Politics
2 min

Clement’s committee shrug

Tony Clement finally appeared before that
Commons committee, and to his credit, actually spoke (whereas I had previously assumed that Baird would do all the talking and try to use procedure to
bully the committee as he has done in the past). Except, of course, Clement
didn’t really say anything useful. Oh, the paperwork could have been “done
better.” Oh, he didn’t make any decisions at all, and his signature on
documents was just “symbolic.” Oh, maybe they shouldn’t have used the border infrastructure fund to use the cash because it was an established delivery
mechanism. Oh, everyone is always barking up the wrong tree and he’s just the
poor innocent victim here. Meanwhile, Stephen Maher notes that Gerry Byrne’s
very apt questions may have reflected Byrne’s own sordid past when it comes to
pork barrel projects.

Opposition MPs have walked out of the ethics committee in protest over the in
camera
hearings, and lo and behold, the Conservative motion on forcing the
CBC to produce the un-redacted access-to-information documents has now passed,
because guess what? They still have quorum. Yeah, and we only have what? A
little under four more years of this? I’m so very overcome with excitement.

Remember how in the last Parliament, the
NDP made a big show about how they worked together in their caucus to come up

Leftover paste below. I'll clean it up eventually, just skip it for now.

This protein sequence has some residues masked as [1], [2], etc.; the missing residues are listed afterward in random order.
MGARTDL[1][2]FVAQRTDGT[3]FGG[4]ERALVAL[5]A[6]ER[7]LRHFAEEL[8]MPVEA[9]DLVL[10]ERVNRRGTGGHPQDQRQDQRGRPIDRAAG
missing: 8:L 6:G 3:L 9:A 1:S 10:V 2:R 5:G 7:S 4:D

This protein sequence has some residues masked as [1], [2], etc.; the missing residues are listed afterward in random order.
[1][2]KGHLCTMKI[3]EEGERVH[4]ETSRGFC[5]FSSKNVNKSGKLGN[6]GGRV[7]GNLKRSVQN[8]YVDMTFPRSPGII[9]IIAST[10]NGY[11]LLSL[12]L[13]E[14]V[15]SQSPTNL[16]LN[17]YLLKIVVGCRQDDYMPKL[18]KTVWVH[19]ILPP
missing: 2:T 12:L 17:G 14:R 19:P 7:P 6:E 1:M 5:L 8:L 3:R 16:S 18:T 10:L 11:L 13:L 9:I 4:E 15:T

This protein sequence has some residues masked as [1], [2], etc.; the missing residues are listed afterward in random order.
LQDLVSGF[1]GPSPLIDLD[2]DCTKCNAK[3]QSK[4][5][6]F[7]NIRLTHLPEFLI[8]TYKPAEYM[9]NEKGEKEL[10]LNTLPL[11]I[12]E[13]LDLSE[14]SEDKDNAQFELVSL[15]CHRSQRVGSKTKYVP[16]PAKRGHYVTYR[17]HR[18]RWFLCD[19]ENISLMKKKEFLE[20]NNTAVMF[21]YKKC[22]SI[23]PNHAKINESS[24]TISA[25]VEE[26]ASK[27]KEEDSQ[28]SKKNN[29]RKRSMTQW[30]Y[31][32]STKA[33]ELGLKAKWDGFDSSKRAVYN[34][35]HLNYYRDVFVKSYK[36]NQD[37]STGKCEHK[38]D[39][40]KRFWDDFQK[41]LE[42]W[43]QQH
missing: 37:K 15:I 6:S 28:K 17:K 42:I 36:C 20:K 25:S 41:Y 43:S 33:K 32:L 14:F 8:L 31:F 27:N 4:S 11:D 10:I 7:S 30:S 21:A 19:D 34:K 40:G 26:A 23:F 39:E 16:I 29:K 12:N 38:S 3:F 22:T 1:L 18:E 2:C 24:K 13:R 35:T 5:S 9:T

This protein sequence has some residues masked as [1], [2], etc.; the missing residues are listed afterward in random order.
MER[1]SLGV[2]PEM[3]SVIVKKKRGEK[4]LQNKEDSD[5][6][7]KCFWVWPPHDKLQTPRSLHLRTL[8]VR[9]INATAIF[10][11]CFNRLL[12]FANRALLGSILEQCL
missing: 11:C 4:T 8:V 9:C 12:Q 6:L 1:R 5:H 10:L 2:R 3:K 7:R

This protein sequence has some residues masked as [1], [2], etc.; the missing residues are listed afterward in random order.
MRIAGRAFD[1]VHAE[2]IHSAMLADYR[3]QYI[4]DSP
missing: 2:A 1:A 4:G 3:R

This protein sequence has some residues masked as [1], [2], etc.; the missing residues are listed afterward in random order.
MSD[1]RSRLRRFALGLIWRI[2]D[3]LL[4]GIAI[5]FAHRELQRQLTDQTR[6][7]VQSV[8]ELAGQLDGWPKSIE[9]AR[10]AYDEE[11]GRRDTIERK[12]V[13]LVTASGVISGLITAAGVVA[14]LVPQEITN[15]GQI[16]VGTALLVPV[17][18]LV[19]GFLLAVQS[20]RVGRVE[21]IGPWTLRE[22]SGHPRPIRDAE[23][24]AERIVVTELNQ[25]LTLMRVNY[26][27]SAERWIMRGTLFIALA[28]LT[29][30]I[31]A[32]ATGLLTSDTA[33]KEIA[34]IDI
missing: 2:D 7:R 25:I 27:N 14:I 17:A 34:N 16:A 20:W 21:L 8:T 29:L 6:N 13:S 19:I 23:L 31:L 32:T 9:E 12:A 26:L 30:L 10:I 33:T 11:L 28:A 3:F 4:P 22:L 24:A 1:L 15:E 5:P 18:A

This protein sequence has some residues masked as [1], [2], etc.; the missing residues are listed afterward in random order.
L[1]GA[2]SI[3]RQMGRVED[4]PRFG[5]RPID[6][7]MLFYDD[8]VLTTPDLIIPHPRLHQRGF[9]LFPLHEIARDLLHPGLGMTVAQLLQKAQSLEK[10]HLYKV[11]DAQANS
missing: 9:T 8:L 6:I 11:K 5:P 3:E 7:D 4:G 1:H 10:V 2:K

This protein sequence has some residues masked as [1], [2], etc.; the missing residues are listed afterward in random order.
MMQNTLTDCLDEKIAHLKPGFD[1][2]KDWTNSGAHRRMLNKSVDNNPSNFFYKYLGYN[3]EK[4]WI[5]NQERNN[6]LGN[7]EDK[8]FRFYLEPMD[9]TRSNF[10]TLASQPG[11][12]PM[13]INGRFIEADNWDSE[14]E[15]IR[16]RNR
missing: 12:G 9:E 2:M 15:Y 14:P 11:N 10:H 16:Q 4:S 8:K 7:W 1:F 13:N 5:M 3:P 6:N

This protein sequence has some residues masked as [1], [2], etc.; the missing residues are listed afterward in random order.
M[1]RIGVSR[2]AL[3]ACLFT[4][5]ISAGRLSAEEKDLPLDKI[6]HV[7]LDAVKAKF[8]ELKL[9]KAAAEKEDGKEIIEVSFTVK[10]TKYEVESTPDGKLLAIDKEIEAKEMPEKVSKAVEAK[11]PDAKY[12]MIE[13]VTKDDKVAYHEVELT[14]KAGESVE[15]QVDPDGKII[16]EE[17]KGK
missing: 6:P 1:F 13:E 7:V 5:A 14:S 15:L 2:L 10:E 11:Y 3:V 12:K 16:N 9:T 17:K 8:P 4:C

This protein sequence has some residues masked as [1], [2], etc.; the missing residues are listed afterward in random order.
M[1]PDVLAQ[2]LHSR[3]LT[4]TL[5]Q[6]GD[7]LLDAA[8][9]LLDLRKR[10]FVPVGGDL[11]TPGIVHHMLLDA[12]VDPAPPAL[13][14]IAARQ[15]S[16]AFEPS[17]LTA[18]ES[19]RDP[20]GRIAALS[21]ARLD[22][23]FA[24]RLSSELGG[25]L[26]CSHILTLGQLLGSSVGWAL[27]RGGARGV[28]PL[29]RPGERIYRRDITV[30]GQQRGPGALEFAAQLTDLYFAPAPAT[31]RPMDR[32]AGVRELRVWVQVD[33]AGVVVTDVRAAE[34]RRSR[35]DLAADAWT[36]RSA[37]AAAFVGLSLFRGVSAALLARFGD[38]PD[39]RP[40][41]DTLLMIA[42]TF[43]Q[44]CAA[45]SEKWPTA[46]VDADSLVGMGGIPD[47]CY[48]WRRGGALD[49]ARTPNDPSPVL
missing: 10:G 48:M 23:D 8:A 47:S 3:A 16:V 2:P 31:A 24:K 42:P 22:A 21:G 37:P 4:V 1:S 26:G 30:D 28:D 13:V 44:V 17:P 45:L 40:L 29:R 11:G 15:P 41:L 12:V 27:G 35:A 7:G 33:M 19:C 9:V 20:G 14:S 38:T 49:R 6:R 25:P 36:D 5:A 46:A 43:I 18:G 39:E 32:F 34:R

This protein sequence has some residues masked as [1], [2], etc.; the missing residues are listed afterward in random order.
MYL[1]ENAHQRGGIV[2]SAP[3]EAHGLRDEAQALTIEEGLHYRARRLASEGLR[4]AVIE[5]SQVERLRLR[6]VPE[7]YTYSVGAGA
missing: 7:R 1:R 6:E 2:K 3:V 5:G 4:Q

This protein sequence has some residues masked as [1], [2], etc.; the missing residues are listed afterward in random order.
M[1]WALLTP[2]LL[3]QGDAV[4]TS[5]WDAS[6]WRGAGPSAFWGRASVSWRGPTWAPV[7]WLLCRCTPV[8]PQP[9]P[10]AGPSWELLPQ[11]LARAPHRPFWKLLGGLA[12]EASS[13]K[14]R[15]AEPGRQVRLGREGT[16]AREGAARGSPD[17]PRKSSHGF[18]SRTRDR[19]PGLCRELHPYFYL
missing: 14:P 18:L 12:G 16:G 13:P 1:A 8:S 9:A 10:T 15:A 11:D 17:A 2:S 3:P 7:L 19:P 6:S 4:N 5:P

with compromises on the long-gun registry issue but still let their MPs have a
free vote? And how they kept reminding us ad nauseum about this fact? Well,
this time around they’ve disciplined the two MPs who voted to scrap it.

The Conservatives have tabled the bill to restrict loans in leadership campaigns. And the New Democrats say they support it in
principle because they want to keep rich people from bankrolling politics, and
apparently, make banks the gatekeepers who decide who should or
shouldn’t run for leaderships. Oh, and NDP – it’s not that the Liberals have
given up trying to pay off their leadership debts; it’s that you decided to
stack the rules against them so they couldn’t hit up the same donors annually
(like you can with regular donations). That is the problem.

The drama over the F-35s continues with new
tales of a spat between Industry Canada and the manufacturer over a previous contract,
which in turn led to holding up signing on to the F-35s. And so this tale gets
even more sordid.

Here’s an interesting piece about what our intolerance for satire means to our political culture, as it reinforces the need
to show deference to those in authority.

And Dean Del Mastro remains the klassy
fellow that he has shown himself to be consistently, complaining that Justin
Trudeau gets invited to speak at a Catholic school, even though Jason Kenney is
a better Catholic. Yeah. But remember, if you comment about Del Mastro’s
weight, he gets all huffy and offended.

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